Bruce Dickinson was born in Worksop, Nottinghamshire, England.
Considering much of the subject matter Dickinson’s band–Iron Maiden–addresses, one would imagine that religion would be a hot topic for him. But it’s not. Bruce is notorious for not wanting to talk about religion despite the controversy and speculation surrounding his music.
It’s also important to note that Iron Maiden’s principal songwriter is the band’s bassist, Steve Harris, so much of the religious (or anti-religious if you want to see it that way) themes come from him.
Iron Maiden’s music has been heavily criticized by religious groups, particularly Christian groups, and labeled as Satanic. Much of this is due to their 1982 album, Number of the Beast. When the album was released, Christian groups in the U.S. held ritual record burnings to destroy album copies and the Catholic church even managed to ban the band from performing in Chile for a short time.
Still, others argue, including respected religious scholars, that Iron Maiden’s religious imagery is actually more academic and could even be construed as positively Christian. Felipe Belalcazar writes:
[Iron Maiden] lyrics deliver a positive Christian message by putting biblical teachings using religious symbolism into context using stories that the audience can relate to.
Dickinson, himself a highly-educated, intelligent man who has been designated a polyglot by Intelligent Life Magazine, certainly knows the facts when it comes to religious mythology and admits to the power of religious discourse, saying:
The language surrounding religion, I actually, I find fascinating. I think there’s a real power in words.
And Dickinson, though totally quiet about his own religious views, does express some openness to spirituality. Dickinson spoke once about the poet William Blake and his mention of Jerusalem. Dickinson said:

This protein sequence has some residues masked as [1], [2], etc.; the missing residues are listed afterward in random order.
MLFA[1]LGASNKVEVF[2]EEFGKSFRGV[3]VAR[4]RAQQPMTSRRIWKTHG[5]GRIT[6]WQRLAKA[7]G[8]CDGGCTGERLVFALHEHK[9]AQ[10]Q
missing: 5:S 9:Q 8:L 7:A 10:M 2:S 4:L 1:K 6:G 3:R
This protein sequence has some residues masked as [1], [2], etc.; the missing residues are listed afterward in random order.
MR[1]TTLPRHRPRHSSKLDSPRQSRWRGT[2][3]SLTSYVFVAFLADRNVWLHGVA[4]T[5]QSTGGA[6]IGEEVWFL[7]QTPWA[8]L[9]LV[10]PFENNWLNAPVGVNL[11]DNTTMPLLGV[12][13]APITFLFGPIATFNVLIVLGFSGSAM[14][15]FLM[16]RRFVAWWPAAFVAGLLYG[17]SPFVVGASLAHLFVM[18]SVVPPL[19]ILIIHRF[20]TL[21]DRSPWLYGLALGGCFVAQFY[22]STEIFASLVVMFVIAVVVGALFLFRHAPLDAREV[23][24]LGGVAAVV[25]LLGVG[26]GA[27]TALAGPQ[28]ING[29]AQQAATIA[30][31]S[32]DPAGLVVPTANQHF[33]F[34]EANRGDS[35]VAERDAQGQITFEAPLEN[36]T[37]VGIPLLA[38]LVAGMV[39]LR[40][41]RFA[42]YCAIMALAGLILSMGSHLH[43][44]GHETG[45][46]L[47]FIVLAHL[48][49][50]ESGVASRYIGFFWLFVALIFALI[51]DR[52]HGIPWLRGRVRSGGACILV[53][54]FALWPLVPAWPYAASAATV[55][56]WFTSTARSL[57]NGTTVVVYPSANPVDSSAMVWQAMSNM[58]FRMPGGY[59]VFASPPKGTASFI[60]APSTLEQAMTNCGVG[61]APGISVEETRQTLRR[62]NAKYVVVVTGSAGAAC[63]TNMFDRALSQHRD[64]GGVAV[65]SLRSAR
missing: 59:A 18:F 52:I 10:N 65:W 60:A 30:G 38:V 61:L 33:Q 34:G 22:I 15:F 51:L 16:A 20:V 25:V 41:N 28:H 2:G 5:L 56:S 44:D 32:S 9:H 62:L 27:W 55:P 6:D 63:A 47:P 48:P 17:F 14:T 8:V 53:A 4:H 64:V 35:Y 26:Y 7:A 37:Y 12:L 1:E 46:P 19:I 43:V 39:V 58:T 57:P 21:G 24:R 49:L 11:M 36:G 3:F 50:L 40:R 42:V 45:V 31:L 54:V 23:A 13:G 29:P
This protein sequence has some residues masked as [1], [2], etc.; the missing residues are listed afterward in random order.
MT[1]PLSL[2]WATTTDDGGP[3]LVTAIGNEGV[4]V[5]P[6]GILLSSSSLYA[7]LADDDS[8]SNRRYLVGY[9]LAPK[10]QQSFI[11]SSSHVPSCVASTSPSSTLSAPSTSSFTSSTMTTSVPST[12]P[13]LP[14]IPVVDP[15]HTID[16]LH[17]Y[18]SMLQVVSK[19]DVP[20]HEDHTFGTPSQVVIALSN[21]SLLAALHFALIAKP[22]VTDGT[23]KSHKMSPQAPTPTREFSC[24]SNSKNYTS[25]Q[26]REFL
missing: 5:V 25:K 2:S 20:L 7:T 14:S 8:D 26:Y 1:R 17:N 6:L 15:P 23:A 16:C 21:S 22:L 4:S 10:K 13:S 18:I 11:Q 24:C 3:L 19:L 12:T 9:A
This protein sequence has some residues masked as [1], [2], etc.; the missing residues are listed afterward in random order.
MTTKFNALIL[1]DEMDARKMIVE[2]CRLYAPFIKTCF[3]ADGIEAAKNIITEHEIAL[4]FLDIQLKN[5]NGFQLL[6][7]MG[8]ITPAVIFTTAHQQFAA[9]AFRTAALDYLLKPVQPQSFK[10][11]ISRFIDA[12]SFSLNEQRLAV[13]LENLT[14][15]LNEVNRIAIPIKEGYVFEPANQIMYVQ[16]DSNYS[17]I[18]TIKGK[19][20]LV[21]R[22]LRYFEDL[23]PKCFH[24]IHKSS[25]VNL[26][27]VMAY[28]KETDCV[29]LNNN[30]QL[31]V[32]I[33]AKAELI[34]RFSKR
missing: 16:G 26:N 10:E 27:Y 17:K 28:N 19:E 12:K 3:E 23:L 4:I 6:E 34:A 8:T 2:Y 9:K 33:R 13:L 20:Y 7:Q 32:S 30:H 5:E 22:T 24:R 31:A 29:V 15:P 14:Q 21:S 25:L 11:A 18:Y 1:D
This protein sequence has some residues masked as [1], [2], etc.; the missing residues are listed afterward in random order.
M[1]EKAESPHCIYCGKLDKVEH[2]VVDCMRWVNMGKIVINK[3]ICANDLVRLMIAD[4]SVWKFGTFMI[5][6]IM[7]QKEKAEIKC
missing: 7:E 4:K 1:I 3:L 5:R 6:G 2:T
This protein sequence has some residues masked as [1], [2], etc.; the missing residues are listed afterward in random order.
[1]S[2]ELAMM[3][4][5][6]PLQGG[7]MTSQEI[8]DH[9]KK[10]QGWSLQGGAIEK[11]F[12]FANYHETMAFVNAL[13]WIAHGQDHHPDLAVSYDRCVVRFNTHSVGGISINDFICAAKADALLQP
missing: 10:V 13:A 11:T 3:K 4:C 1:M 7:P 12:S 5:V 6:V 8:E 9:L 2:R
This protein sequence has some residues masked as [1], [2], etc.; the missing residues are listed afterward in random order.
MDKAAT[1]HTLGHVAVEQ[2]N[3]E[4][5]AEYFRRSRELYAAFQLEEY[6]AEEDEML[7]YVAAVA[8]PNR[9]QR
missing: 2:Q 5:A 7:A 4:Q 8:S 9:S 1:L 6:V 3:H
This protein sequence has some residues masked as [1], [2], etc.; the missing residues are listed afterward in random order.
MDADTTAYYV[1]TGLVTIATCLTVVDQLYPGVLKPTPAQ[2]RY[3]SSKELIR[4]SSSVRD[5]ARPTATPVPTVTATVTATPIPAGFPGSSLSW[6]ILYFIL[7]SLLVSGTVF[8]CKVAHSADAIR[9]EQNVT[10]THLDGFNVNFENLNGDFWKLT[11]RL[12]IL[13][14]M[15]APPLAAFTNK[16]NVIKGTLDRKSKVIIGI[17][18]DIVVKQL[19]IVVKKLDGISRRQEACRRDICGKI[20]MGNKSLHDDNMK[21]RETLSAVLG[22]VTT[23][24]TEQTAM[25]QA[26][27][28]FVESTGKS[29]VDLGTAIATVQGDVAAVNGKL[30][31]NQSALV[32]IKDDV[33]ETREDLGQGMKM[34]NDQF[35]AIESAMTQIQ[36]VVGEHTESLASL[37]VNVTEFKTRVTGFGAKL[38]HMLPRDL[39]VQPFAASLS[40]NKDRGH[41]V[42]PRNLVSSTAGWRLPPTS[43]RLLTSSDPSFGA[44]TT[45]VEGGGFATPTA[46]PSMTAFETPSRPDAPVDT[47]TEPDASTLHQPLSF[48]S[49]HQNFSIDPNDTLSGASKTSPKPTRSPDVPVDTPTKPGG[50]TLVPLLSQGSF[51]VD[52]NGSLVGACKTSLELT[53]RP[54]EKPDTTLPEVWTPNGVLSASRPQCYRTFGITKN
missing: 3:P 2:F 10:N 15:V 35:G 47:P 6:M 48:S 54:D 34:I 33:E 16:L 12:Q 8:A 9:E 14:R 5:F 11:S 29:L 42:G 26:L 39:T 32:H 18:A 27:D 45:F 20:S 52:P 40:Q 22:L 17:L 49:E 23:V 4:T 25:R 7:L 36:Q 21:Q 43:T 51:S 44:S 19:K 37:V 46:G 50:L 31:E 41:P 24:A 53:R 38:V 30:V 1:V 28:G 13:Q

[Blake was talking] quite literally about the landscape of England, because he thought England itself had some inherent holiness in-built in the Earth. That’s something I understand.
Balls To Picasso–The Political Bruce Dickinson
Dickinson is about as quiet about politics as he is about religion. Once again, we must turn to his music and make interpretations. Perhaps Dickinson’s most musical/political work is his solo album, Balls to Picasso. It was released in 1994, at the end of the first and only term of American president George H.W. Bush, who spearheaded the first War in Iraq.
Dickinson criticized America’s then-president in his song “1000 Points of Light,” a term often used by G.H.W. Bush. Dickinson sings:
Thousand points of light/Are the muzzle flashes in the night/And the freedoms you profess to hold/Won’t bring the dead back from the cold. Political speeches, they’re lying in the mud/Nothing else matters but money and blood/Tyranny of freedom is do what you like.
On the same album, Bruce sings, in his song “Sacred Cowboys”:
Prostitutes and politicians/Lying in their bed together.
It would seem that Dickinson is critical of politicians in general, and who isn’t? However, his most poignant criticisms are directed at the warmongering Bushs.